While I don’t really believe in the idea of life being determined by fate, I do strongly believe there are a handful of decisions one makes that can greatly influence the outcome of their lives. For me, perhaps the biggest such decision came back in early 2010, when I decided to stay at my job at bank and turn down an opportunity to attend business school full time. I was at a pivotal point in my career (and life…I’d just turned 30), progressing well, and I decided to stay in my current career path and continue collecting a paycheck rather than heading off to school without a real clear idea of what I wanted to do with an MBA. During that series of conversations at work, I signaled my desire to do something different, indicating I would gladly leave New York City. Sure enough, less than a couple months later, I was pulled into an office and asked to take a role in Singapore. And within a month of that conversation, I had packed up everything and was moving my life to the other side of the world.
Before finding a job that could be considered a legitimate career, I had done a lot of traveling and living abroad, generally putting off responsibility and trying to have fun before “settling down” and working for “the man” (seems a little ironic for me to be writing this as I’m currently jobless, sitting on a boat in Thailand). I had only ever known the backpacker life when living abroad, and I had no idea how I would fare as a 30-year-old professional living in SE Asia. Do not get me wrong, I was incredibly excited for the opportunity, but I did have my concerns.
It did not take long at all for those concerns to disappear as I started to fall in love with Singapore. Hell, I was certainly smitten upon arrival when it was 87 degrees and the drive from Changi Airport to my new home was lined with green tropical plants, flashy condo buildings, and a view of the ocean. Meeting new friends was fairly easy — there were loads of expats around, all in the similar position of being on a short assignment abroad and looking to enjoy their time. And as great as Singapore itself was, the opportunity to explore the broader Southeast Asia was what made my time there so special. Whereas weekend trips from NYC typically were a drive to the Catskills or perhaps a beach on Long Island, I was spending my weekends on a beach in Bali or exploring Bangkok.
I ended up spending four years in Singapore, doubling the two years I was expected to stay overseas. And, I actually got that MBA from my school of choice via their part-time Executive program which had a campus in Singapore. And truthfully, I did not want to leave when I did — there were still loads of places to explore in SE Asia (luckily, I have been able to see a few of those on this trip). However, I got a call asking me to come back to NYC and take on a new role, which I really could not say no to.
When Cecilia and I made it to the region, we knew at some point we would find ourselves in Singapore — it did not take much effort to schedule a stopover between countries. The big question was how long to stay. We settled on 4 full days in mid-February — in my mind this would be plenty of time to show Cecilia the city and catch up with friends. After all, Singapore is tiny, and although it is a lovely place to call home, there really is not a ton to see.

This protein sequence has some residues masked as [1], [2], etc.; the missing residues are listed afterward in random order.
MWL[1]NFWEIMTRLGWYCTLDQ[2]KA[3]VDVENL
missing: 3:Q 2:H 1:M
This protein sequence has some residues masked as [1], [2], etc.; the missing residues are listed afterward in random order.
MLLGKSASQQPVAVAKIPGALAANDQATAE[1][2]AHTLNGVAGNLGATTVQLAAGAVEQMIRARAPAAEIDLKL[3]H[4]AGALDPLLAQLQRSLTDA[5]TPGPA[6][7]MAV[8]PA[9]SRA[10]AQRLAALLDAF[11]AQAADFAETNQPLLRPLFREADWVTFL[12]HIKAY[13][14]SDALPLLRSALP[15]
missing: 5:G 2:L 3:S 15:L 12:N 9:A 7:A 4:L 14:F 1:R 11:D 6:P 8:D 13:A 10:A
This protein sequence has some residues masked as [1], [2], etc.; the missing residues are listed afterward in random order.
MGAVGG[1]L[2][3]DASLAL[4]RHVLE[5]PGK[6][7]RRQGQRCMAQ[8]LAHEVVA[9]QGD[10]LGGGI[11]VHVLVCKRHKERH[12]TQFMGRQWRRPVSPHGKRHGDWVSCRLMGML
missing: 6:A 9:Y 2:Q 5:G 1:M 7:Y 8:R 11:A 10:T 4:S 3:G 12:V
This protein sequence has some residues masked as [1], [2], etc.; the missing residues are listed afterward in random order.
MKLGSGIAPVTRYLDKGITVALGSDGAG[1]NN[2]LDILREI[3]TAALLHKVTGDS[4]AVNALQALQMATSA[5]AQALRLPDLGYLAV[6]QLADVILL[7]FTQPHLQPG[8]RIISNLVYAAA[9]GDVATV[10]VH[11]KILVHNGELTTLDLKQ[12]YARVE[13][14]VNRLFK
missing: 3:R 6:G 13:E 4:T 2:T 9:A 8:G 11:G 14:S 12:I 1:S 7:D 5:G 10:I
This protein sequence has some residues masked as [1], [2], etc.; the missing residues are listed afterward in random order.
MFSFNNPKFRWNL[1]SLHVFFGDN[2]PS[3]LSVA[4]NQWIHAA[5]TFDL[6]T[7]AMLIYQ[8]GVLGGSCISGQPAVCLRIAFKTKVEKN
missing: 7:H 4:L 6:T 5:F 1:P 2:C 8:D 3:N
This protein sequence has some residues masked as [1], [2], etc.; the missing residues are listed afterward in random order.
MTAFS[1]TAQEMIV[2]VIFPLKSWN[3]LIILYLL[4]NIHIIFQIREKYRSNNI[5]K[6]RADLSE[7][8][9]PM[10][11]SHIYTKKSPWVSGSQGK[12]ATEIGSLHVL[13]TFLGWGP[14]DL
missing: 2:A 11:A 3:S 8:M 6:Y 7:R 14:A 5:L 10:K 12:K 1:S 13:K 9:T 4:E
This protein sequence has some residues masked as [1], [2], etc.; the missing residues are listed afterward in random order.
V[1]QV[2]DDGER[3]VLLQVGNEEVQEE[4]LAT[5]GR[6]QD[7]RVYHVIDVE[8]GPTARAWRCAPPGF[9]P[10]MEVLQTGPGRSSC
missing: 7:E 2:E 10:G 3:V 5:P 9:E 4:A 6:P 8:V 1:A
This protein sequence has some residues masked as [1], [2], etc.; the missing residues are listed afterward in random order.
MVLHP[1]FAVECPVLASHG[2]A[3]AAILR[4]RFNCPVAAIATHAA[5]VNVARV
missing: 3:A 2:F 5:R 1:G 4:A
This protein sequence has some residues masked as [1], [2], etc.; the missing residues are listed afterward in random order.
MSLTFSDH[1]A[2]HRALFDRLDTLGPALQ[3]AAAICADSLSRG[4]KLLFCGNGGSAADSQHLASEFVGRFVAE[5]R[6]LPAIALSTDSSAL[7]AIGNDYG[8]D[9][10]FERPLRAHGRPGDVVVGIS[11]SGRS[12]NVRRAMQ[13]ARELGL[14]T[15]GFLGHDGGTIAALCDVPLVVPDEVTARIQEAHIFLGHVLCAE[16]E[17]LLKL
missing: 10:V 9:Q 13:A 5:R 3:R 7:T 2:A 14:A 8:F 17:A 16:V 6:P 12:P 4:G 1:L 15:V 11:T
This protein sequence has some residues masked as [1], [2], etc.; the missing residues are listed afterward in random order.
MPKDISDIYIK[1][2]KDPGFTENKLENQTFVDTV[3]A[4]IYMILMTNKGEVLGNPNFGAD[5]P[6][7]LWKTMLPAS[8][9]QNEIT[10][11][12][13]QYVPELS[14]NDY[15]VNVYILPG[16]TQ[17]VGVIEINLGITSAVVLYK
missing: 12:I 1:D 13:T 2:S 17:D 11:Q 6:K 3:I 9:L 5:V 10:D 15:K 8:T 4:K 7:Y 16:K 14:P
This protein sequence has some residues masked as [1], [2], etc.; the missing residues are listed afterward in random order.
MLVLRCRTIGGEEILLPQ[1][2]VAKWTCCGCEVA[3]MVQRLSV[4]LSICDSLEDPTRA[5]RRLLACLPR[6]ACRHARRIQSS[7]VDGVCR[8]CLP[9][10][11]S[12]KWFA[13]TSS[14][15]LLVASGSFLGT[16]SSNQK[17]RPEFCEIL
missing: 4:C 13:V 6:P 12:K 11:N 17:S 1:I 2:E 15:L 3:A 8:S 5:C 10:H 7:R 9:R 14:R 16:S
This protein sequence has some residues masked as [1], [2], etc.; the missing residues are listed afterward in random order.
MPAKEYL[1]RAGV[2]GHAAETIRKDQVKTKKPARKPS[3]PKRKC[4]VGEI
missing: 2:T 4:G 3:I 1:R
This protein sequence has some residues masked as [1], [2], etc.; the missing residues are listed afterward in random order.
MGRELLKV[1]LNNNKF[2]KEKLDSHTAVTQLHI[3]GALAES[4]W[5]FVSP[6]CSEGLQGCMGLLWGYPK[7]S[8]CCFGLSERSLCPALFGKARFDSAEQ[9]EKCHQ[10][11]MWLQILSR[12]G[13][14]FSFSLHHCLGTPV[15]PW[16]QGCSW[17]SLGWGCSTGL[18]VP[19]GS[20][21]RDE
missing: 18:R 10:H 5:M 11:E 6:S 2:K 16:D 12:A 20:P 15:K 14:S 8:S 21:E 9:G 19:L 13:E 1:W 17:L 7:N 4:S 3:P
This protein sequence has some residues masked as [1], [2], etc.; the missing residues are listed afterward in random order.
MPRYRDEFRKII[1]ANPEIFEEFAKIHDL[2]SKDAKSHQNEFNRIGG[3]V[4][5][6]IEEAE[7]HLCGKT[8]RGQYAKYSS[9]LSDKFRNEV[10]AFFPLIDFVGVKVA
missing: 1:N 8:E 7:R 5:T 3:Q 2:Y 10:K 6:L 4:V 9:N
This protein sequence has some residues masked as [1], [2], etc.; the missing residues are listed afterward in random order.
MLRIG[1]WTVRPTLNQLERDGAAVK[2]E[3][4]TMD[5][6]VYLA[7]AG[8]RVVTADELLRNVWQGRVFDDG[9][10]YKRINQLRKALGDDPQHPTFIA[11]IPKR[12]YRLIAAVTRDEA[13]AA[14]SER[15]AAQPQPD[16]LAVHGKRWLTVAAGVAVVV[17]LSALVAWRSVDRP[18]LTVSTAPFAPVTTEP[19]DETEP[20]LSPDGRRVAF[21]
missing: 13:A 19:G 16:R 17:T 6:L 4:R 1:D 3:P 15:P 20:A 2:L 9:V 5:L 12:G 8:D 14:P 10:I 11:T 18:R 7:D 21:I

I regretted that decision almost immediately after arriving. I am not the sentimental type, but lots of memories came flooding back upon arrival. I wanted to eat all my favorite foods, drink at my favorite bars, and see everything that had changed since I left (which turns out, is quite a lot — Singapore never ceases to amaze in this sense). Add on the fact that I had more friends to see than initially anticipated, and four days was nowhere near enough time. Perhaps most importantly, I wanted to share all of this with Cecilia — and I was incredibly grateful that she indulged me as I played over-excited tour guide, averaging over 20,000 steps a day, most of them outside in Singapore’s extreme heat and humidity. Outside of many meals with friends, we spent the days wondering favorite neighborhoods like Tiong Bahru, Tanjong Pagar and Lavender (my old neighborhood). We walked the quays and had beers and a proper plate of buffalo wings at Brewerkz (which was undoubtedly my favorite place to spend a weekend afternoon reading a book and indulging in western food and great beer). We circled the marina, got the obligatory photos of the Merlion and the Marina Bay Sands, then meandered through the gigantic tree-like structures of Gardens By the Bay (which had just opened when I left Singapore — the most recent of Singapore’s massive land reclamation and beautification projects). We escaped the madness of Orchard Road and wandered Emerald Hill and the Botanical Gardens. We visited the newly refurbished Long Bar at Raffles Hotel and ate peanuts while sipping on our obscenely overpriced $37 SGD Singapore Sling. And we ate — chicken rice and Malay staples hawker centers, ramen at Ramen Champion at Bugis, and perhaps most-importantly, chili and black pepper crab at a traditional crab house.
When it was all said and done, we had seen essentially everything on our list and met up with the large majority of the people I wanted to see. I felt like I had given a proper introduction of Singapore to Cecilia. However, it all seemed rushed, and I left feeling like we did not get any chance to really relax and just enjoy Singapore as a resident. It was tough to be such a tourist in a place I used to call home.